<p>We use the resulting resolvent model together with the high-fidelity data to investigate the full spectrum of amplification mechanisms and coherent structures present in turbulent jets. The addition of a turbulence model provides a clear separation between two established mechanisms in turbulent jets (Kelvin-Helmholtz and Orr) and leads to the identification of a third mechanism known as lift-up. Lift-up becomes the dominant mechanism at low-frequency limits for nonzero azimuthal wavenumbers, generating elongated, streaky structures. We find these streaks to be the most energetic structures in the jet, and that their presence has implications for altering the mean flow and controlling noise.</p>
<p>Finally, we extend resolvent analysis to that of an acoustic analogy that relates the near-field forcing to the far-field acoustics 100 diameters from the nozzle. We again leverage high-fidelity data to produce an ensemble of realizations of the acoustic field and find that only a few resolvent modes are necessary for reconstruction. Ultimately, we find that a resolvent model based solely upon RANS quantities can reconstruct and predict the peak acoustic field at rank-1 to within 2 decibels for both the supersonic and transonic jets.</p>https://thesis.library.caltech.edu/id/eprint/14097On the Experimental Simulation of Atmospheric-Like Disturbances Near the Surface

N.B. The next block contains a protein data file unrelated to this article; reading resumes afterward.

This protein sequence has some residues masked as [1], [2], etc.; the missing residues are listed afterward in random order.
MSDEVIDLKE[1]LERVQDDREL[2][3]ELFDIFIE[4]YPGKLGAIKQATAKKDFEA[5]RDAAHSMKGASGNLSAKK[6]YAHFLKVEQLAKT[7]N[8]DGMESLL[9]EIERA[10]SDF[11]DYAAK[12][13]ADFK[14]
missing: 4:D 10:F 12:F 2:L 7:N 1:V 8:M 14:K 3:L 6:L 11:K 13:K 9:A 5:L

https://resolver.caltech.edu/CaltechTHESIS:05272022-085410375
Authors: {'items': [{'email': 'cjdougherty211@gmail.com', 'id': 'Dougherty-Christopher-John', 'name': {'family': 'Dougherty', 'given': 'Christopher John'}, 'orcid': '0000-0002-0974-5696', 'show_email': 'NO'}]}
Year: 2022
DOI: 10.7907/293w-ev66